Seminar: Surface Haptics – Virtual Touch on Physical Surfaces

December 27, 2011

Ed Colgate 235w

Dr. J. Edward Colgate

Professor, Department of Mechanical Engineering
Northwestern University

Friday, January 20, 2012, at 3:00 PM
Warnock Engineering Building, Room L104
Reception to follow at 4:00 PM

Seminar Abstract

The touch screen is the preeminent human-computer interface of our times. Touch input technologies such as the projected capacitance sensors found on smart phones and tablets are rapidly advancing. But what about touch output? In this talk, I’ll discuss “surface haptics”: programmable haptic interaction for physical surfaces such as touch screens and touch pads. Four main approaches – vibration, shape, electrotactile, and shear force – will be reviewed, but emphasis will be given to shear force because it is uniquely suited to bilateral (e.g., force feedback) interaction. I’ll explain how shear force can be controlled by manipulating friction. Specific approaches to controlling coefficient of friction (μ), normal force (N), and relative velocity (Δv), will be reviewed, and I’ll describe a variety of devices – the TPaD, ShiverPaD, LateralPaD, and ActivePaD – that have been developed in our lab to exploit these effects. I’ll share some recent experimental results, and close with some speculation on the future of surface haptics.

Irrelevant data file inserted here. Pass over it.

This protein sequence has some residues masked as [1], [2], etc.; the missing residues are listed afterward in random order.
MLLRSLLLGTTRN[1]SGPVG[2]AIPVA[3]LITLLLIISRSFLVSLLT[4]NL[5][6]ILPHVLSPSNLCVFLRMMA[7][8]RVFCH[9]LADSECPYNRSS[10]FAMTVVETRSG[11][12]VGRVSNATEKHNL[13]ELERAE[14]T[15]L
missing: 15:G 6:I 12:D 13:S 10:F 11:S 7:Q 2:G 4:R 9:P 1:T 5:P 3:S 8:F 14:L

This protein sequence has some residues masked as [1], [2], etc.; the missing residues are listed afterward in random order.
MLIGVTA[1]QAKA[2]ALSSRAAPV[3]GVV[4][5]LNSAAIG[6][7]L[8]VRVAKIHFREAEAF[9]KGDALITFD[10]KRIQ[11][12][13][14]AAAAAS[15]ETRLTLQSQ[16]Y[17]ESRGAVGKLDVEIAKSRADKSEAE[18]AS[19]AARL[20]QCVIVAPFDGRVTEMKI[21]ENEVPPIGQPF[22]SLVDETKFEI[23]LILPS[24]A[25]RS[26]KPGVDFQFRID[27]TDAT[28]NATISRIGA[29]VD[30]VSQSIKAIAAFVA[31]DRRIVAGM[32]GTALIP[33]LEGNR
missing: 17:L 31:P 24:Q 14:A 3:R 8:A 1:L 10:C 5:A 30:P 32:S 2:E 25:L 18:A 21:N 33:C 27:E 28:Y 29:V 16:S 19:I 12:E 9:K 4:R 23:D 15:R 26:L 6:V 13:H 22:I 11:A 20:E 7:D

About Dr. Colgate

Ed Colgate ResearchEd Colgate is the Breed University Professor of Design at Northwestern University. His research interests lie in the areas of haptic interface, telemanipulation, prosthetics and physical human-robot interaction. With his colleague Michael Peshkin, Colgate is the inventor of a class of collaborative robots known as “cobots.” He is the founding Editor-in-Chief of the IEEE Transactions on Haptics. He also directs the Master of Science in Engineering Design and Innovation, which combines graduate-level engineering courses with a broad exposure to human-centered design. In addition to his academic pursuits, Colgate is a founder of three companies: Stanley Cobotics, Kinea Design and Tangible Haptics.